PCL: You wrote, very convincingly, about “Old Panama City Beach” and the Vietnam era. Did you write from personal experience?

Olivia Cooley: Panama City Beach is definitely part of my history. We used to have house parties here, and my descriptions of the motels were spot on, because those experiences were really true. Vietnam was very pivotal for me when I was in college. The draft was very unsettling for everyone, but men were able to get deferments in some cases. Even though I lived through the war, I did a great deal of research, because the timeline was very important. I researched battles and interviewed someone who served, twice, in Vietnam. I also talked to a West Point graduate, because it’s the little details that made the story more true to life.

PCL: Along those same lines, the experience of losing a child to leukemia was very sad, but eventually brought your characters to a deeper faith. What was your motivation with this part of the story line?

Olivia Cooley: A friend had a portrait of her daughter, who had died, and she talked so beautifully, and handled it with such grace, I never forgot her, her story, and how she handled it. Before I included this part in the book, I found my friend on the internet. We renewed our friendship and she gave me permission to use her experience. I also interviewed a physician from M.D. Anderson who was able to share the appropriate protocols, and walked me through what would have been done in the 70s. And, yes, the experience was what turned Kincaid to God. I wanted to impart that it was a child who brought him to seeking the Heavenly Father and an understanding of faith.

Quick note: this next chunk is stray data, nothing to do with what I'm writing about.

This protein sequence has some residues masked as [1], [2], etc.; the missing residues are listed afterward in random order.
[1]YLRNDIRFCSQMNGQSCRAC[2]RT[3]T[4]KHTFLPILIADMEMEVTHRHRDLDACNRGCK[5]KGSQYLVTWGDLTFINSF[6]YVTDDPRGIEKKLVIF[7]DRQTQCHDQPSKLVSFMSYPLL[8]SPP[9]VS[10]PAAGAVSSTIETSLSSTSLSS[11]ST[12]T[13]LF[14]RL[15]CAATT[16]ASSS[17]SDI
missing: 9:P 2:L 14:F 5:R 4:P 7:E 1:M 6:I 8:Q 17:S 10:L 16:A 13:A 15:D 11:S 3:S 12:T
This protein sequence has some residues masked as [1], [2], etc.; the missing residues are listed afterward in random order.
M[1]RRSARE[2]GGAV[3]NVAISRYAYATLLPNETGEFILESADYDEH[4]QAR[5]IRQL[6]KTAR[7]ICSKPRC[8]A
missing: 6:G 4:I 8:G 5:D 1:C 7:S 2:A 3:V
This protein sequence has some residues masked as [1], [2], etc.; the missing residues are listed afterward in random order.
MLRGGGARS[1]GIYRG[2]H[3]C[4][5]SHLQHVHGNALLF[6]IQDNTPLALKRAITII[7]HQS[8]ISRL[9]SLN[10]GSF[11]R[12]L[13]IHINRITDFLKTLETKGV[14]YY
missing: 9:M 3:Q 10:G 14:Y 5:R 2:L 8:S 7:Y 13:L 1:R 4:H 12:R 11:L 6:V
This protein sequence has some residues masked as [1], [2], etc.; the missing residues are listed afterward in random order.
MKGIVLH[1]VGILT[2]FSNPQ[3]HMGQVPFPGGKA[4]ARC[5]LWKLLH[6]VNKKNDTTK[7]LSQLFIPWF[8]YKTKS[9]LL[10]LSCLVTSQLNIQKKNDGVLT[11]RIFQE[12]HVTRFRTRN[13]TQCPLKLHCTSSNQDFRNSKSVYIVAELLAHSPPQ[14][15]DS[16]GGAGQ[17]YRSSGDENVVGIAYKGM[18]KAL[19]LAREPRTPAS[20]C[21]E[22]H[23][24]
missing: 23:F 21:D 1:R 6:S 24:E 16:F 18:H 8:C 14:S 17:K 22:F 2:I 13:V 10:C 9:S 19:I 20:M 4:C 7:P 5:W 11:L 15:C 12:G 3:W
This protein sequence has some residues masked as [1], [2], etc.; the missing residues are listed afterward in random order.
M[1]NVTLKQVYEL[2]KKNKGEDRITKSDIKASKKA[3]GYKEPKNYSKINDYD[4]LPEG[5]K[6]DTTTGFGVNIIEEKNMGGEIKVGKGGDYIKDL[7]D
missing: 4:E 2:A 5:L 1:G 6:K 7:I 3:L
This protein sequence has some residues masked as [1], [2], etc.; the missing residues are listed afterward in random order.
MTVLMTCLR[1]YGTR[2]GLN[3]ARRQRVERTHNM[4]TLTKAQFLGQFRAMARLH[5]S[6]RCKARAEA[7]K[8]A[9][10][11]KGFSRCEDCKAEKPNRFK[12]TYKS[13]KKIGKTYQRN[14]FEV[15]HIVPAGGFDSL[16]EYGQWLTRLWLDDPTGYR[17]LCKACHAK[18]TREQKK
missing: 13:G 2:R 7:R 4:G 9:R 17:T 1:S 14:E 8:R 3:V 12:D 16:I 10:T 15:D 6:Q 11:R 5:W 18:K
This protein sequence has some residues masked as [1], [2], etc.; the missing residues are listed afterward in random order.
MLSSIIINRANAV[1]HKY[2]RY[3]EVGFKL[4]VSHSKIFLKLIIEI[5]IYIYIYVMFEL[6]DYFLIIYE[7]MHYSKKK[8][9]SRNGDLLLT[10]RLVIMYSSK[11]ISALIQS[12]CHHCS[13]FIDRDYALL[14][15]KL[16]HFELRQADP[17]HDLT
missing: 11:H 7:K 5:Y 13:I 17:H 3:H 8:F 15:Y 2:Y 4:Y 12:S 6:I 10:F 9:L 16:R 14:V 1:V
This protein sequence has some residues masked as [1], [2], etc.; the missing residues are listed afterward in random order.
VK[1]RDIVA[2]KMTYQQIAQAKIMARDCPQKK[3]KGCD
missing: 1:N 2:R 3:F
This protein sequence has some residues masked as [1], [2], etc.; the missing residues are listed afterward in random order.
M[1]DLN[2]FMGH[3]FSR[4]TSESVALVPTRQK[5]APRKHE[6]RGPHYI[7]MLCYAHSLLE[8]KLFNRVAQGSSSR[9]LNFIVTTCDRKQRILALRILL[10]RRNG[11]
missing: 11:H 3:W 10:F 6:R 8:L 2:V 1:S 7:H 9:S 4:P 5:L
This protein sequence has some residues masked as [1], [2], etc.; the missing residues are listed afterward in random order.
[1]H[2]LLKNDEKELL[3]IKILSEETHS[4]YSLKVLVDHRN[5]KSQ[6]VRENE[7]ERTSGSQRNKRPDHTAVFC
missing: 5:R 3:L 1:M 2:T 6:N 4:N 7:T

PCL: There was also an extremely poignant chapter about a teacher. Is that part of your history as well, or did you pick it out of the headlines?

Olivia Cooley: Having the character shave her head was complete fiction. However, I did teach school for seven years, and actually made the dress I mentioned and had the kids decorate it.

PCL: Your readers will fall in love with Elisabeth Belle and Kincaid Patterson. Will we ever hear from them again by way of a series?

Olivia Cooley: I have no idea. I’m really not even sure how I wrote this book, because I came on it quite by accident. When I was in college, Creative Writing was not stressed, but in my later life it’s a wonderful hobby for me, and at a great time in my life. Although it’s a lot of work and stress, it has definite paybacks.

PCL: Why the nom de plume?

Olivia Cooley: I didn’t make it up, because it’s my actual maiden name, and was too good to waste! I really liked what Melinda Rainey Thompson, author of SWAG: SOUTHERN WOMEN AGING GRACEFULLY said about the name: ‘The first thing I liked about SAVE MY PLACE was the author’s name: Olivia deBelle Byrd. If you can’t make it as a writer in the South with a name like that, well, you’re not really trying, are you?’

Book Review: Save My Place